For any commuter, one of the worst pieces of news to hear is that a major snowstorm is on its way. For those who live or work in Northern Virginia, that news item was all most people were talking about in the days leading up to Valentine’s Day. The most substantial storm of this winter struck the area heavily on Feb. 13, and left many drivers coping with the aftermath of two major hassles: severe weather and car accidents.

According to officials in the DC metro area, morning traffic on Feb. 14 was not too bad. Still, for those who absolutely had to drive somewhere, it was far from easy to get around without encountering an auto accident. Both the north and south lanes of the Baltimore-Washington Parkway were closed for several hours on the morning of Feb. 14 due to the presence of car accidents. In addition, the Parkway’s lanes near Route 202 and Route 410 also experienced closures.

Overall, more than 20 people died in the huge winter storm that pummeled the entire east coast. In any adverse weather event, many deaths and injuries are preventable if all drivers exercise extreme caution or simply stay home when told to do so by authorities. Still, some people must still go in to work, and, sadly, this places them at risk for rollovers, a multi-vehicle accident or even a hit-and-run during a time when many are panicky, scared or confused.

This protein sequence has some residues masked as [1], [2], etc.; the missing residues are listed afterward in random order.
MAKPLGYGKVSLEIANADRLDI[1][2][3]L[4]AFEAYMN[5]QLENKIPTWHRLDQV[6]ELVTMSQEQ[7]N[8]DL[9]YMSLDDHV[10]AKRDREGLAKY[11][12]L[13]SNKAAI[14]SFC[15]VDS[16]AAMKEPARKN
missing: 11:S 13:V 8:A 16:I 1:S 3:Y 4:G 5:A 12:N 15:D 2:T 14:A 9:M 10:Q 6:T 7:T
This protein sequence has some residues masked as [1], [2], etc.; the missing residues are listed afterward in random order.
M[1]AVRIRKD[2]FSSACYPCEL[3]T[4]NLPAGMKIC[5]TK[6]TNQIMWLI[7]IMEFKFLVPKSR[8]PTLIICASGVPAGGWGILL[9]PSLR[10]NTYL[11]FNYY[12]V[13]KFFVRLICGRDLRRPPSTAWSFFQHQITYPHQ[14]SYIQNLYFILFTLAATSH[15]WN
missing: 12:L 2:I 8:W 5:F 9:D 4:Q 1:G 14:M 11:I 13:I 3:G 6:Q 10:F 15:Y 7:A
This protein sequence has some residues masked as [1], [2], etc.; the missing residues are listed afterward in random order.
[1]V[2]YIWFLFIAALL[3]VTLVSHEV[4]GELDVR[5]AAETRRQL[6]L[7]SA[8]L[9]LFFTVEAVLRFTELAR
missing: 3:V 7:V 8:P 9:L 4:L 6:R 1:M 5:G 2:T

Sometimes, when there are so many car accidents on the highway, police will tell motorists to exchange insurance information and make a full police report later. Accident victims always should follow officials’ orders, but also can find it helpful to follow the advice of an auto accident attorney. In personal injury cases, time is of the essence and timely filing of legal documents is key to obtaining compensation for damages suffered by another’s negligence in a storm.

Source: The Washington Post, “D.C. region begins digging out after major snowstorm finally moves on,” Ashley Halsey III and Paul Dugan, Feb. 14, 2014